COVID-19 and your dog
19 January 2021 | Dog

Pandemic and quarantine: 5 effects of COVID-19 on your dog

The topic that’s on everyone’s lips these days is COVID-19, which has thrown all our lives into disarray. Quarantined, masked and often stressed, we’re all in the same boat. But can you imagine what it must be like for your dog, who has no understanding of the pandemic? The changes to his or her routine and environment are certainly causing frustration and confusion. Let’s learn about 5 factors that can affect your dog’s well-being and some possible solutions.

1. Wearing a mask

It’s likely your dog starts to bark when you pass someone on the street who’s wearing a mask. That’s not surprising—it takes time to get used to wearing a mask, even for people. Imagine how your companion feels when he or she can suddenly no longer recognize faces, even those that are familiar, or read the facial expressions of people who now seem so different. Losing their bearings is a source of anxiety and fear for dogs.

2. Change of routine

You’re spending more time at home, which means more time with your dog. While at first this might have felt like a vacation, after a few months being in constant company is starting to have repercussions. Formerly your dog was in the habit of taking long naps while you were away, having more peace and quiet and enjoying the security of his crate. But now, he’s constantly being stimulated by noise, movement, sounds or your voice. It might even be possible that you occasionally feed your dog outside of regular mealtimes in order to enjoy a little tranquility during your Zoom meeting. The result? Your dog may have become crabby and irritable. All these changes to their routines can cause aggressive behaviour amongst some dogs, who were not prepared for the quarantine experience.

3. Stress is contagious

Dogs are emotional sponges, and in the same way that they can sense our pain or positive energy, they can also be the recipients of our stress. Your dog understands perfectly well that something’s not right. You avoid other people, you don’t receive visitors anymore, you may have lost your job or perhaps you’re managing your business remotely—no matter what the situation, your dog will sense all this negative energy. Dogs can feel this in your changing mood, but also by your scent, which changes when you’re stressed. They can literally smell your stress. A dog’s keen sense of smell is an amazing thing!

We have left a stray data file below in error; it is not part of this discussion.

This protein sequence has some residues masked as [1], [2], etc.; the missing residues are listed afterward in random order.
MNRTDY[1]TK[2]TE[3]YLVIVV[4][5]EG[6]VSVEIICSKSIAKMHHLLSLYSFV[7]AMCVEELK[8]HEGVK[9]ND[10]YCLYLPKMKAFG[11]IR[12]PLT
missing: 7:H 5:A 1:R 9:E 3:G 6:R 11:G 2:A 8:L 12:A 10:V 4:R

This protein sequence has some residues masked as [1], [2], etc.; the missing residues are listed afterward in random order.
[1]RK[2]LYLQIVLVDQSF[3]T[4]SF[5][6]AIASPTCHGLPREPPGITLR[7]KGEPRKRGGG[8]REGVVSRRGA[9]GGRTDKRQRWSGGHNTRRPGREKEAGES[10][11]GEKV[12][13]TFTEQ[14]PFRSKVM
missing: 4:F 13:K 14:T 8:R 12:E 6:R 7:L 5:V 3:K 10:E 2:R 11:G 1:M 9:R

4. Social distancing

Apart from the physical distancing, there’s also social distancing. Under quarantine and separated from our loved ones, with visits and gatherings prohibited, we are deeply affected by our need to connect with others, and this will have a definite effect on our dogs. Even if your dog is a graduate of the best training school there is, she still needs to put her training into practice in different situations. A dog will often respond differently to the same experience when placed in a new environment. On an even more serious note, the record sales of puppies this year forewarns of many behavioural problems in the future when things return to normal, since these pups haven’t been able to develop the right behaviour through contact with other dogs.

5. Separation anxiety

This is the biggest problem amongst dogs with regard to COVID-19! Many canine behaviour experts are worried about going back to “normal.” What will happen when your pet is no longer getting five walks a day? Maybe you’ve already noticed some changes in his  behaviour? Does your dog follow you around the house? Does he find it hard to accept when you close a door to be alone, even if it’s just to take a shower? Separation anxiety is a common manifestation of frustration and fear and can be a trigger for aggression or even depression!

While you might be sorely tempted to keep your dog nearby for spontaneous cuddles whenever you feel like it, this is not an ideal situation for your pet. Think about their well-being. How? By allowing them to socialize. The fact is, dogs cannot contract COVID-19 nor transmit it. Since dogs cannot be a vector for the disease, why not offer them a daycare experience? This will allow them to stick to a routine, build trust and independence and put their training into practice in a stimulating, safe environment. These days off might even be beneficial… for both of you!

At MUZO, we’ve developed two styles of dog daycare in order to welcome pets with different personalities and needs.

Ready to try it out? Please contact us.

514 931-1117


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